What is the relevance of a concept album in today's climate of media and rapid information exchanges one might ask? In the age of instantly accessible downloadable singles, can an album stand in and of itself as a piece of art? It's possible that Dylan Storey's new album, Out Of The Soup, might shed some light on this question, as its broad yet distinctly themed collection of songs takes you on a journey through the history of human thought and the fate of mankind, as seen through the eyes of an armchair philosopher.
Auckland musician Dylan Storey didn't intend to write a concept album, it was just what came out of two unemployed summer weeks of all night music vigils, armed with a guitar, (well…5 guitars) a piano and a head full of thoughts on cosmology, evolutionary science, philosophy, religion, dogma and war. Contending with the piercing squawks of Black-Back Gulls nesting right outside the window, an irate, psychopathic, neighbour, a long overdue tax return and the incessant babble of Mt Eden housewives with designer Poodles drinking lattes at the cafe through the wall, a theme began to emerge.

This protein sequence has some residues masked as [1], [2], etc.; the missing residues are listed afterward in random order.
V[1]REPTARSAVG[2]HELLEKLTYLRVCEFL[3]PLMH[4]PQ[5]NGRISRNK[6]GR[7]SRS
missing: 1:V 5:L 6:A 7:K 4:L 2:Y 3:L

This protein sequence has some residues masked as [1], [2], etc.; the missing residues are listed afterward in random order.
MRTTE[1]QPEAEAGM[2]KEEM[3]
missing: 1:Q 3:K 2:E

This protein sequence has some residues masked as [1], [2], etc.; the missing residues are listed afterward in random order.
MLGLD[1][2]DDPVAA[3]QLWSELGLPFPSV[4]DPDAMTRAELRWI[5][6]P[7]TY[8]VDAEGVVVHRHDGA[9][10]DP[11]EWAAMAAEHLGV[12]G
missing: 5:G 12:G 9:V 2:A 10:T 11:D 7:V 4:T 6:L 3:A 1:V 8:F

“When I was young my grandfather told me stories about being in the New Zealand troupes on Crete when the Germans invaded”, says Storey. “The skies above Crete were full of German parachutes as far as the eye could see. That war ended up being finished by the newly invented atomic bomb. Ernest Rutherford's idea of splitting an atom had been further developed by theoretical physicist Albert Einstein, although it terrified him, to create a destructive force that could destroy life on the planet. Could this have been the point where humans out-stepped the bounds of natural selection to become masters of our own destiny?”
With its uniquely New Zealand sound, and a style that ranges from laid back progressive alternative country to psychedelic jam rock, Out Of The Soup may not answer any questions, but it will provide a fantastic musical background to ponder them by. A stand alone concept album or collection of interrelated themes, either way this release is food for thought.